The most important question to ask when identifying a potential clientele
Editors who are just starting out or who are moving in new directions usually have an idea in mind of the work they want to do. Often this starts out as a very broad concept: they want to help novelists write better stories. Then they realize this is too broad – where do you find “novelists who want to write better stories”? Everywhere and nowhere.
So they narrow it down: “emerging novelists who are writing stories about their lives.”
This is great! Niches make it easier to figure out where and how to market to potential clients. So, narrowing further, they realize that one group of “emerging novelists who are writing stories about their lives” that springs immediately to mind is teens. And the idea of helping teens nurture their burgeoning talents is wonderfully attractive! Think of mentoring the next Azar Nafisi or Jesmyn Ward.
The next step a lot of editors take is to think about where they could find the target audience in order to market to them.
But that’s not the next step. The next step is to ask, “Can this clientele pay a fair market value for my services?” Because if the answer is no, you don’t have a business, you have a hobby. Or, possibly a nonprofit organization funded by arts grants but that is outside my realm of expertise so let’s just assume you’re as profit-motivated as I am.
And I would say that teen writers as a potential clientele do not pass the “Can this clientele pay a fair market value for my services?” test. Teens writing memoir or other creative work about their lives almost certainly don’t have the money to spend on your services. Their parents might but it is doubtful that they would dig very deep or very often. So while this could be a nice gig you do on the side because who doesn’t love to see thirteen-year-olds realize they have potential, the plan will have to be revisited insofar as profit motive is concerned.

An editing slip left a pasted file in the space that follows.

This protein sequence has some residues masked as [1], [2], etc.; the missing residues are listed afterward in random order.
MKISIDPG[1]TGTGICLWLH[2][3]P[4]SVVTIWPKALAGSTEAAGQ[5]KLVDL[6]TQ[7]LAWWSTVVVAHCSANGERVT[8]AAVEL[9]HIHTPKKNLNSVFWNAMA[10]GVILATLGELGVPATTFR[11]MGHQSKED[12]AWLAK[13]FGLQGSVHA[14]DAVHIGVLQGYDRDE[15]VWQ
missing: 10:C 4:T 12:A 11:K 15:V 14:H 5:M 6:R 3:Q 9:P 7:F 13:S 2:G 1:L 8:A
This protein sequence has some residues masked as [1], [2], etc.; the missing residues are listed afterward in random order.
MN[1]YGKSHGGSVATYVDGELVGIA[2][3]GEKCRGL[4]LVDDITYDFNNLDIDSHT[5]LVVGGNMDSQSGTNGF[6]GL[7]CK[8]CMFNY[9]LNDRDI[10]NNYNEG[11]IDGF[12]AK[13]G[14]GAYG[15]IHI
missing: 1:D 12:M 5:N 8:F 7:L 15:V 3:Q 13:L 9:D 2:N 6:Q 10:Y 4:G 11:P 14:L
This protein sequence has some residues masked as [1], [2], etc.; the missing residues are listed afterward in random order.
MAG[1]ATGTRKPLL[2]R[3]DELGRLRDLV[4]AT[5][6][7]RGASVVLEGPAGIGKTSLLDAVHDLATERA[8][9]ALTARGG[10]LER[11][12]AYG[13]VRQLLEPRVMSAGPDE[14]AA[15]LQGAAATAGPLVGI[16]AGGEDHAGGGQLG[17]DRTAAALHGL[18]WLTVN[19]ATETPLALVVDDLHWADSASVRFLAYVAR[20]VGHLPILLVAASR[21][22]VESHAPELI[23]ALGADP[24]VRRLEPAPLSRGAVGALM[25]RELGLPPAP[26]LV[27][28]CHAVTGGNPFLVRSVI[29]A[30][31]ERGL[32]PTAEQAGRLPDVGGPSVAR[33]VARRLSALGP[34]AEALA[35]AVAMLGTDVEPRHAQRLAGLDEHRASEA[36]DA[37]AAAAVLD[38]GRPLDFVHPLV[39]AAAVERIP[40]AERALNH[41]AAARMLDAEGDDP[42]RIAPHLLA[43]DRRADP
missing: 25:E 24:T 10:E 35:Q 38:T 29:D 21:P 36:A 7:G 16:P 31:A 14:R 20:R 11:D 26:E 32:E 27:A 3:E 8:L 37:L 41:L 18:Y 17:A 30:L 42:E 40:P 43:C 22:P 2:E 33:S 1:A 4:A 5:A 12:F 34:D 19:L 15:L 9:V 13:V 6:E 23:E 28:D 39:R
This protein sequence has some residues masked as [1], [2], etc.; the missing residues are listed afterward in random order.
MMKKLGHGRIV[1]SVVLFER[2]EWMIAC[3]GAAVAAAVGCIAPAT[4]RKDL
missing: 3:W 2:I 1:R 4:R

What kinds of emerging writers could afford editorial services? Who else might want to learn to tell stories about their lives?
What about retirees interested in the legacy they are leaving? “Legacy” isn’t just about their estate. Maybe they want to share what they know or give their children a better sense of what their lives were like. Retirees are much more likely to have disposable income and be willing to spend it on something as important to them as a story they want to leave behind. And from here an editor can identify places where this clientele can be found – the senior center, the Osher Institute, next door . . . .
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